A ritual I eased into — nightly dinner and beer in the city’s lesser-known hawker centers — helped me acclimatize. Stall owners can be curt and impatient, if you dilly-dally or order in a way they’re not used to. But to the faint of heart I say: It is never personal and may even be a good thing. I’ve learned that impatient hawkers are the ones used to long lines, many regulars and quick transactions, and you’re in for good and (relatively) cheap food. Once you’re a regular yourself, you will be doted upon. I once tried to order iced coffee with no milk and no sugar, my drink of choice in the morning. I ordered in English and was rebuked by the stall lady with a lesson: “No! Say it like this: kopi-o kosong peng.” She enunciated as if she were talking to a child. Weeks later, I didn’t even have to order — my drink is now prepared the moment I’m spotted.
I remember the moment I started feeling at home — I was having a beer at a local coffeeshop (kind of like a small hawker center). An old man in a tank top, whom I recognized as a regular, sat down across from me at the table, eating a packed dinner. I looked around and saw all the tables were empty, and I stared getting nervous. After a terrifyingly awkward 20 minutes of silence, he turned to me and said, “Philippine?”
A conversation ensued, about Lee Kuan Yew, the economy and immigration. When I returned the next day, he acknowledged me with a nod from afar. I’d been accepted as a regular.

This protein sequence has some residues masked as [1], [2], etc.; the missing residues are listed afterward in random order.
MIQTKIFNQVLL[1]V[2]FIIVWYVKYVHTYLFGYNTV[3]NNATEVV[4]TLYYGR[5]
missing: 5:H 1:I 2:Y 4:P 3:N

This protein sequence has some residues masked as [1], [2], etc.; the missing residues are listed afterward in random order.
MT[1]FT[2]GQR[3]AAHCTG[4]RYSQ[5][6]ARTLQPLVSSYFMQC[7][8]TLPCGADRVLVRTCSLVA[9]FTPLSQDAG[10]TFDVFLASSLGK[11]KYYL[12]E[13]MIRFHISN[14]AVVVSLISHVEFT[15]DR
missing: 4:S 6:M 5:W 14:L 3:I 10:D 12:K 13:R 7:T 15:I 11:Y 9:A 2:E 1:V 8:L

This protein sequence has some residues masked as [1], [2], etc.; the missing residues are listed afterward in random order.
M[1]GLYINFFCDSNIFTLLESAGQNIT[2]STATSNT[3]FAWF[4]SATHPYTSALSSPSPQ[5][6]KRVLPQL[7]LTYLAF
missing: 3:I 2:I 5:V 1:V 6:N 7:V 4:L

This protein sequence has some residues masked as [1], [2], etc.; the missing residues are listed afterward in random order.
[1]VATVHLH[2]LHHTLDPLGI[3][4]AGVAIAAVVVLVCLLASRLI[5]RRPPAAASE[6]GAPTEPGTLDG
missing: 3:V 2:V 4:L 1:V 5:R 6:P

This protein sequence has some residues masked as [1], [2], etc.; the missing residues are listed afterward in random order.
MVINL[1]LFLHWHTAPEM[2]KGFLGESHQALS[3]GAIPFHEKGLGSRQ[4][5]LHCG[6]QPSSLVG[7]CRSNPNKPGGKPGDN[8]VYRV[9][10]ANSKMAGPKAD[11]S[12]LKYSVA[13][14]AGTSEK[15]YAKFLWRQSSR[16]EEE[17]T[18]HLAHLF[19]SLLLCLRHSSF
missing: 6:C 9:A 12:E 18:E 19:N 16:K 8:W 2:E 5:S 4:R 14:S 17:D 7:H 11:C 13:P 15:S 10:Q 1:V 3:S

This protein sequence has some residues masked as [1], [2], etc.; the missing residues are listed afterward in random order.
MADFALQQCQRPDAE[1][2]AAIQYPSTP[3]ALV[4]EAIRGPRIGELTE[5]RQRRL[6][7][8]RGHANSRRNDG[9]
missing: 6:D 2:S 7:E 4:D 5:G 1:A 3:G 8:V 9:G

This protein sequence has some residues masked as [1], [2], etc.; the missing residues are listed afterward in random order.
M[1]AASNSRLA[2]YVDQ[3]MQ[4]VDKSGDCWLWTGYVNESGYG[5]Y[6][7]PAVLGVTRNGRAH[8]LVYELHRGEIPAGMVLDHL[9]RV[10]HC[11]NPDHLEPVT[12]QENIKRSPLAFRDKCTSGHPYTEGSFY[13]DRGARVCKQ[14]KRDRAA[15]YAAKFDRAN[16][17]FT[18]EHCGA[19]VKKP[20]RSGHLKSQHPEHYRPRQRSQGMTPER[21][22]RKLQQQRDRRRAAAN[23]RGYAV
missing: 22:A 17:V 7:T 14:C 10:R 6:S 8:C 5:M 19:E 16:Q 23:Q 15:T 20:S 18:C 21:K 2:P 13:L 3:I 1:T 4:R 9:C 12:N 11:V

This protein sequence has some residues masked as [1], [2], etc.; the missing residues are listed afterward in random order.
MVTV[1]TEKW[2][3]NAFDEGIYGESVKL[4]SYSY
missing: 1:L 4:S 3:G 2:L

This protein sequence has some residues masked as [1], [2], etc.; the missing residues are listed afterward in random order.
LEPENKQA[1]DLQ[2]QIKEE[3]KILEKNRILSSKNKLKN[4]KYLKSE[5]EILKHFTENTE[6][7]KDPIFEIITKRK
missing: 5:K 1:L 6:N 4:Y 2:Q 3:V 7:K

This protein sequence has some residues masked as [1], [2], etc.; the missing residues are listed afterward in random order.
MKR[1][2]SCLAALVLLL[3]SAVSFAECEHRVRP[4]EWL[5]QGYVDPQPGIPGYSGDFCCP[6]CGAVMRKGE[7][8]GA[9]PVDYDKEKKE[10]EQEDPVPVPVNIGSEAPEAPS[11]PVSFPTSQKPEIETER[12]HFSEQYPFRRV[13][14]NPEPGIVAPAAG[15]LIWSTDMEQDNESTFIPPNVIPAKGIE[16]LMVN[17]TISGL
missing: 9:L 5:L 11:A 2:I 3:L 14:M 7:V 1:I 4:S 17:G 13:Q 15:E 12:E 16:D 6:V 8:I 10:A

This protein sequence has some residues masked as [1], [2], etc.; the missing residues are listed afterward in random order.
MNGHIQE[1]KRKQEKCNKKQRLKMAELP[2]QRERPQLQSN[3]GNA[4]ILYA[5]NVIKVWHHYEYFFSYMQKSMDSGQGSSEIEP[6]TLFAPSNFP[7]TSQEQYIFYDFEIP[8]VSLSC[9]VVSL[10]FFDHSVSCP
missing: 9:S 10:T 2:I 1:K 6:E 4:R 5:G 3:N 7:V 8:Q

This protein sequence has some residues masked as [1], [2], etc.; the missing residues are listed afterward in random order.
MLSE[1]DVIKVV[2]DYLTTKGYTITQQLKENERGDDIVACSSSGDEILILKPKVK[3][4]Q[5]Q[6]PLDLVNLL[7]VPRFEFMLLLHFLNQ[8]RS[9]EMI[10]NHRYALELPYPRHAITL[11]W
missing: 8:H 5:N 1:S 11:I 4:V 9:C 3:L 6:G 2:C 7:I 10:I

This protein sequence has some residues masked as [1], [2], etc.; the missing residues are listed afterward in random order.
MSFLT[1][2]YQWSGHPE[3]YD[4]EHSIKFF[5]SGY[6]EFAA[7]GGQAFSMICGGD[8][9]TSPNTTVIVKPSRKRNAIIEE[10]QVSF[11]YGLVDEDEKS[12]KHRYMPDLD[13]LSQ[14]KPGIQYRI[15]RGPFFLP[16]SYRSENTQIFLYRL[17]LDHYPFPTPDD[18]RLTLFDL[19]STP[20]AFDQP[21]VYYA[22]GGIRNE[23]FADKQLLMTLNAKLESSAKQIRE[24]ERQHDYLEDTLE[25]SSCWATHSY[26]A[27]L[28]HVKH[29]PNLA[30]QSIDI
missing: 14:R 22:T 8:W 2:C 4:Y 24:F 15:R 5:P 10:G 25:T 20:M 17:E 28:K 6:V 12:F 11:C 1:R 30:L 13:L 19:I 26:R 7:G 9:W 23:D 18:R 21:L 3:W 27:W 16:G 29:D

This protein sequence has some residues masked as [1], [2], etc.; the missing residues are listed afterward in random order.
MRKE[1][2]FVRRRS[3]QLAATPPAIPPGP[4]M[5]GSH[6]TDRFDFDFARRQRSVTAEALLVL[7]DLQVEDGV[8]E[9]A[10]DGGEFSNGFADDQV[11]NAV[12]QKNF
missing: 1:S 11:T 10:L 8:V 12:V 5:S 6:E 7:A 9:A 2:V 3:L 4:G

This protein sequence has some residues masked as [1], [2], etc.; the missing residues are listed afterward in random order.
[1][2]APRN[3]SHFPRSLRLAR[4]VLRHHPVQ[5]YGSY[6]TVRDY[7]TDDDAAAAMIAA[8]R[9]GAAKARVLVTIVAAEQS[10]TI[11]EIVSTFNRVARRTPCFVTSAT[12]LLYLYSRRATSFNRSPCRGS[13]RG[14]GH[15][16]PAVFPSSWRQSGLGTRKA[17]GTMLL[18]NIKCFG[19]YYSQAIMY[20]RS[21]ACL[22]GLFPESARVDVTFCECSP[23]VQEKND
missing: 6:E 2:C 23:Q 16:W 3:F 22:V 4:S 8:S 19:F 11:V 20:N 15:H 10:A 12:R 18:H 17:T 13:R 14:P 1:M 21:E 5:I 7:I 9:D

Singapore is as efficient as they say, safer than you probably think, but not as pristine. The best parts are where some of the gloss gives way to marketplaces, holes-in-the-wall and public housing where there’s always a bustle of children playing with each other, speaking in four different accents.
Someone once told me it’s like Jekyll to Manila’s Hyde. I wouldn’t go so far, but there are echoes. Fancy-skyline Singapore reminds me of an outsized Makati; everyday Singapore is how I’d imagine an idealized version of Diliman, the university district in Quezon City, where I’m from.
Right now, it feels like almost-home. Will I stay? When asked I say: as long as they’ll have me — but I’ll definitely leave. Been bitten by restlessness once, I bet I’ll be bitten again.
This story first appeared in the December 2019 issue of Smile magazine.